There is a strong concept narrative alongside a good operator who also provided a strong concept in their food and beverage offering.
Located by the waterfront in Barangaroo, this 200-seater bar and restaurant draws inspiration from the industrial glasshouses of the 18th Century. Named after First Fleet botanist Sir Joseph Banks – given the food and drink menu’s predilection for botanical infusions – a sea of soft furnishings in teal shades respond to the aquatic surrounds, whilst blush-toned concrete floors reference the area’s native flora. Parisian Art Nouveau flourishes including soaring iron columns and ornamental chandeliers paying homage to nature with their filigree elements.
Longrain – Tokyo, Japa
Our first international project was a collaboration between Longrain’s Sydney owner and a large-scale Tokyo operator. Subtle design motifs of Longrain’s storied Sydney and Melbourne restaurants inform this Tokyo iteration whilst introducing a more sophisticated aesthetic befitting the restaurant’s high-rise location 39 stories above the city’s metropolis.
The intersection of cultures in a successful cohesive design would be another attribute to its success, as well as working closely with all of the team (client(s), chefs, Japanese joiners and manufacturers and Australian artists) for a smooth delivery.
As well as receiving positive feedback from the local operator that it is performing well, Longrain Tokyo won ‘Best International’ & ‘Overall Winner’ at Australia’s Interior Design Excellence Awards (IDEA) 2018.
To be recognised this way in one of Australia’s most prestigious design awards was humbling and overwhelming. Still celebrating!
BD: The design brief for our readers: Select a single project to demonstrate an example of a quality design process, from briefing to design solution.
The Tattersalls Hotel, Armidale NSW (will be releasing photos shortly)
An extensive refurbishment and restoration of a regional heritage pub.
In addition to the creation of 25 guest rooms and spacious suites on the upper levels with plush guest lounge common areas, refurbishment also included: conservation of the façade; the introduction of a rear courtyard casual dining and entertaining area; a fully refurbished lounge bar, main dining room and function rooms; the creation of a public bar and multi-purpose room, plus gaming parlour.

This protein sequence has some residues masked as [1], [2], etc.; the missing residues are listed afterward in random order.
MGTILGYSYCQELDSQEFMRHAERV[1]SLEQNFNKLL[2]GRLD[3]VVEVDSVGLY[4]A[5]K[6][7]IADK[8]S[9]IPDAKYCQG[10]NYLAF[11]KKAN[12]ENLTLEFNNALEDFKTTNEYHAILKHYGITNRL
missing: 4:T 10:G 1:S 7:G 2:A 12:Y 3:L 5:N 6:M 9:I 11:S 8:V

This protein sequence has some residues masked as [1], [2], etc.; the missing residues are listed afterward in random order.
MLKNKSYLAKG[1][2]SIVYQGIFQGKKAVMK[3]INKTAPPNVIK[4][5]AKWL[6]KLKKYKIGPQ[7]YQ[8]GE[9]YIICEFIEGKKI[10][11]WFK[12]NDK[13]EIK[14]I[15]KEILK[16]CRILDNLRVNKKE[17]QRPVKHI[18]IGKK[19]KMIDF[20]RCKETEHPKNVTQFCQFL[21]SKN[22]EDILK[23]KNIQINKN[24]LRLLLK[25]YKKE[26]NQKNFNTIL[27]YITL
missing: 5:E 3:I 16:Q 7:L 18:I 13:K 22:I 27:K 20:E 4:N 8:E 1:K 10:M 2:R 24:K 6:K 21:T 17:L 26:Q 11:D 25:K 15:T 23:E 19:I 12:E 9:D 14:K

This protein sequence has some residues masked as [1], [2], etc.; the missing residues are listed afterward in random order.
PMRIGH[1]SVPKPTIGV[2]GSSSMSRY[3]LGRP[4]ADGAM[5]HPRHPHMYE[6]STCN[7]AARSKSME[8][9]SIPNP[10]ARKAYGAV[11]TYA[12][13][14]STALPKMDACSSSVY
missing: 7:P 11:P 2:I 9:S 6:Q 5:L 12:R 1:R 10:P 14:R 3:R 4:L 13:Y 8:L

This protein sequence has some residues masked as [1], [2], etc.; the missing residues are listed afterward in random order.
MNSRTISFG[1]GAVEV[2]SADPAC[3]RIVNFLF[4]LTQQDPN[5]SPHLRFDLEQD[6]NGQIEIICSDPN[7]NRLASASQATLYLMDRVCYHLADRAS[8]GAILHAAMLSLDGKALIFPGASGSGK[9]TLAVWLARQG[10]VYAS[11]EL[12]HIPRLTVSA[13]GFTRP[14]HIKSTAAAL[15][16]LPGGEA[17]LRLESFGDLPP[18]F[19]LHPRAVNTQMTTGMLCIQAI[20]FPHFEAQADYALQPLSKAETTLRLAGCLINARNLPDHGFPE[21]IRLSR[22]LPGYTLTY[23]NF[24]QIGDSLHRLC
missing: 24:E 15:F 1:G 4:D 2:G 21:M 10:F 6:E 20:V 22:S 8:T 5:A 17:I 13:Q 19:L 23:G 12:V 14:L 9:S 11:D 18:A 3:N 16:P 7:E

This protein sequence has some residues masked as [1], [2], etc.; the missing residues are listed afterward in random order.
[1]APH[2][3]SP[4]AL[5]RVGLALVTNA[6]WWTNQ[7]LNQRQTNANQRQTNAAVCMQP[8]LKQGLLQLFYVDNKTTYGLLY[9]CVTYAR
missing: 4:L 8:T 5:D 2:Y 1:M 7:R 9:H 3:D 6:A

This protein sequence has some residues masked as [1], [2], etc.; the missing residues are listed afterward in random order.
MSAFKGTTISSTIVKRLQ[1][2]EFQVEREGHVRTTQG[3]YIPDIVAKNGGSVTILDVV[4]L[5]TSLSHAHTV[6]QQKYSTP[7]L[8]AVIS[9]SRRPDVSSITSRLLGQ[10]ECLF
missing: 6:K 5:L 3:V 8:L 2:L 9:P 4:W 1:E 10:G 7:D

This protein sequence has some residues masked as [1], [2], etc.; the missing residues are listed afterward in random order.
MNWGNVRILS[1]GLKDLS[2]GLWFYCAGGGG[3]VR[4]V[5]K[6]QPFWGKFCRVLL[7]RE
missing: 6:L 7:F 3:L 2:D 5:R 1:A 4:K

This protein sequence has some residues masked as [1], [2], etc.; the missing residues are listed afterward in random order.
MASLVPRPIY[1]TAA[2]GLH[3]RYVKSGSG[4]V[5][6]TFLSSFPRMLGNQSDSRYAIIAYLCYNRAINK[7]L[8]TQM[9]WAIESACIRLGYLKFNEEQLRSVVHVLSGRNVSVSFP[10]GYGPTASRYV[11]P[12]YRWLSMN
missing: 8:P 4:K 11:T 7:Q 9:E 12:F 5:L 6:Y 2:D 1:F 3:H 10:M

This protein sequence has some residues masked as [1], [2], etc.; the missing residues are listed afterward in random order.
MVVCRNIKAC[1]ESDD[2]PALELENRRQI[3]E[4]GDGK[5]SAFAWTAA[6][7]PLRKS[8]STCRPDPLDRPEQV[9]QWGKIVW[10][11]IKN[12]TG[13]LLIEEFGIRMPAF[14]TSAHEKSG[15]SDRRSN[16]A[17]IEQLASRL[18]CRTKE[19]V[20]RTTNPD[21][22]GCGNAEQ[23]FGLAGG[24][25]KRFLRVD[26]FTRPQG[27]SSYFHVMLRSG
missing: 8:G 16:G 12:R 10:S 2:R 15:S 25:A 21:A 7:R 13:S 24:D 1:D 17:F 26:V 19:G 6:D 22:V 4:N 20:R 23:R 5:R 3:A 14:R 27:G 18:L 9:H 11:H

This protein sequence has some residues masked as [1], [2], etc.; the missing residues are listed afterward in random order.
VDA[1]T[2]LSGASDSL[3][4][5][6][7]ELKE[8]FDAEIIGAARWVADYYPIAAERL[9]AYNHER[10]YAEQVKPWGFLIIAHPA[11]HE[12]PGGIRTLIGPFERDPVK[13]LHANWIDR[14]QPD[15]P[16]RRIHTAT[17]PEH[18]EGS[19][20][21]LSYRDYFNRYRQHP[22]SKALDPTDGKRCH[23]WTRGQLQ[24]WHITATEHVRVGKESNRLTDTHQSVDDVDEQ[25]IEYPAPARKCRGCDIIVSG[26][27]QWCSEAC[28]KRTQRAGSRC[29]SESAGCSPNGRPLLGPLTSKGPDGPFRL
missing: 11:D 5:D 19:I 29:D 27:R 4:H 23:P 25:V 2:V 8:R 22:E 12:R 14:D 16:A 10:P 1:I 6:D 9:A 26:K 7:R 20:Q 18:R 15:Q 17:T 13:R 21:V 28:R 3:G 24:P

All three floors were gutted throughout, maintaining as many original features as possible including a beautiful glass skylight, pressed tin ceilings and solid timber-lined stairways, restoring them to their former glory.
The building was originally built in 1854, but after an Art Deco transformation in the 1930s, we had plenty of Art Deco references to draw inspiration from.
The design solution
With close consultation with the client, who wished to restore the pub to its former glory utilising a favourite era, we really enjoyed this project. The design wasn’t restricted to only part of the hotel, but throughout the whole site.
The design wasn’t for the ornate early deco period, rather a more restrained style with an emphasis on colour and texture.
With the exception of dining chairs and stools plus a small selection of lighting, the entire fit-out is custom created. Incorporating punchy jewel-toned palette choices from sapphire blues to garnet reds in the public areas, repetitive geometric pattern-play and an abundance of rounded edges, the hotel’s historical essence is preserved with contemporary elegance.
BD: What are some other recent interiors projects that you admire (yours or others/ locally or internationally) and why?
SK – On a recent trip to LA, did enjoy the interiors at the Ace Hotel (Downtown) for its interesting style and mix of materials. It worked so well by showcasing the original old building’s features effortlessly with its contemporary integration.
RL- Whilst in London last month, I stayed at The Standard Hotel in Kings Cross. The way in which this brutalist building that was formerly a town hall and public library has been adaptively reused is truly inspirational. It’s now the perfect hub of hospitality that welcomes the locals and visitors alike.